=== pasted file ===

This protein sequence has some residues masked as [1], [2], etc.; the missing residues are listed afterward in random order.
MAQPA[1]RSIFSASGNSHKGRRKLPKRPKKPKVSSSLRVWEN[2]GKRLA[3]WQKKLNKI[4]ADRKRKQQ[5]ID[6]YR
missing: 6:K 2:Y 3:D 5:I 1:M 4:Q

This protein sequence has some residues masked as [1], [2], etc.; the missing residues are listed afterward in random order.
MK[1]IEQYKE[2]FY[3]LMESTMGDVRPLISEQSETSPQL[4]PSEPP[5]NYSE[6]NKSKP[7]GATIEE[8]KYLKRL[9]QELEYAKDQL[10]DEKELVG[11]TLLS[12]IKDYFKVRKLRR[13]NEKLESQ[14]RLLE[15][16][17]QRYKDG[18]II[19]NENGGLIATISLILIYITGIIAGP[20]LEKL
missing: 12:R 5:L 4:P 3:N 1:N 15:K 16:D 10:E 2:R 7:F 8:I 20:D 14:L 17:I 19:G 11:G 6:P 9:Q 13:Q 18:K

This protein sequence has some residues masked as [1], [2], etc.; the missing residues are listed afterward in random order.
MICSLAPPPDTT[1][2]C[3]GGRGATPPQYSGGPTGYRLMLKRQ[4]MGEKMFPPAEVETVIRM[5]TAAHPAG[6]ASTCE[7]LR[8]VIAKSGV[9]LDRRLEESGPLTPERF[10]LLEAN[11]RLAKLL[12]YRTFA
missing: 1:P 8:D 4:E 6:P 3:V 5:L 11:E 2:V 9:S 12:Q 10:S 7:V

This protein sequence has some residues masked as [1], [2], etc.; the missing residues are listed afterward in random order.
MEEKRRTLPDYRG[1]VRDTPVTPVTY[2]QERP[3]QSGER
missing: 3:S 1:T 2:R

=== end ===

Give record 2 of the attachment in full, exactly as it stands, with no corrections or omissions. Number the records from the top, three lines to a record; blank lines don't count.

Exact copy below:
This protein sequence has some residues masked as [1], [2], etc.; the missing residues are listed afterward in random order.
MK[1]IEQYKE[2]FY[3]LMESTMGDVRPLISEQSETSPQL[4]PSEPP[5]NYSE[6]NKSKP[7]GATIEE[8]KYLKRL[9]QELEYAKDQL[10]DEKELVG[11]TLLS[12]IKDYFKVRKLRR[13]NEKLESQ[14]RLLE[15][16][17]QRYKDG[18]II[19]NENGGLIATISLILIYITGIIAGP[20]LEKL
missing: 12:R 5:L 4:P 3:N 1:N 15:K 16:D 10:E 2:R 7:F 8:I 20:D 14:L 17:I 19:G 11:G 6:P 9:Q 13:Q 18:K